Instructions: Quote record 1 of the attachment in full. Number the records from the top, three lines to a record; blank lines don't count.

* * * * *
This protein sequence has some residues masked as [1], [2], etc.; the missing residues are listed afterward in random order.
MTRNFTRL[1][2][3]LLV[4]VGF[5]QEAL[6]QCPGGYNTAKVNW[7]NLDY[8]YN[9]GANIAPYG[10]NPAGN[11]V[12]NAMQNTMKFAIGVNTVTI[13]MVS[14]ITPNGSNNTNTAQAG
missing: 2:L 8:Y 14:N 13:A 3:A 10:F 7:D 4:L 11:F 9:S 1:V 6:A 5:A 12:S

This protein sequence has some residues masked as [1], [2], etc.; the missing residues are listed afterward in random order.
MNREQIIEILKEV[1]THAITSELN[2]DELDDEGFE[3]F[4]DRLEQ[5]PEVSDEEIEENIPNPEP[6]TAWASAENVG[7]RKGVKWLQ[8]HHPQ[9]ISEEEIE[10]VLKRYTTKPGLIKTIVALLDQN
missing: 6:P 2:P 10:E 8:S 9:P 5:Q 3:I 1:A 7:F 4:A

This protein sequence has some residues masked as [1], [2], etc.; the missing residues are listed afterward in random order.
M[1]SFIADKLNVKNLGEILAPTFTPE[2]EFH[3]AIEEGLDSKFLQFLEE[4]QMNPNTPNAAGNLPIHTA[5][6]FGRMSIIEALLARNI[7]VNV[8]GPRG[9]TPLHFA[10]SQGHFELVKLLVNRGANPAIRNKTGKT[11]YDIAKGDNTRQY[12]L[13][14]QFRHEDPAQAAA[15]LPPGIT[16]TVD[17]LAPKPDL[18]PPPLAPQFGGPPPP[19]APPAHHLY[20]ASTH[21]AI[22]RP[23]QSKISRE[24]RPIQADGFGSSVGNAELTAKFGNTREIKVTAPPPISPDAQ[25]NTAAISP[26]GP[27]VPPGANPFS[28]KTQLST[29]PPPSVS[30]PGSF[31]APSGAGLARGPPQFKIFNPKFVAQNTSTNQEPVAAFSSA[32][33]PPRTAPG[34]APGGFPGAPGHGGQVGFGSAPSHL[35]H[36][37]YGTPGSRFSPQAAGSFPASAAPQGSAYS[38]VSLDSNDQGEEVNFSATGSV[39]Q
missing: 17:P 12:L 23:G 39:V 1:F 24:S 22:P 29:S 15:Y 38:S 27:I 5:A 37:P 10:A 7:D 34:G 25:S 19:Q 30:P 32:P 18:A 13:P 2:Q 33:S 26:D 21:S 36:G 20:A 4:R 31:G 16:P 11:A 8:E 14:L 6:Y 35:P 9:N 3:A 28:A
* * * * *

This protein sequence has some residues masked as [1], [2], etc.; the missing residues are listed afterward in random order.
MTRNFTRL[1][2][3]LLV[4]VGF[5]QEAL[6]QCPGGYNTAKVNW[7]NLDY[8]YN[9]GANIAPYG[10]NPAGN[11]V[12]NAMQNTMKFAIGVNTVTI[13]MVS[14]ITPNGSNNTNTAQAG
missing: 2:L 8:Y 14:N 13:A 3:A 10:F 7:D 4:L 11:F 9:S 1:V 6:A 5:A 12:S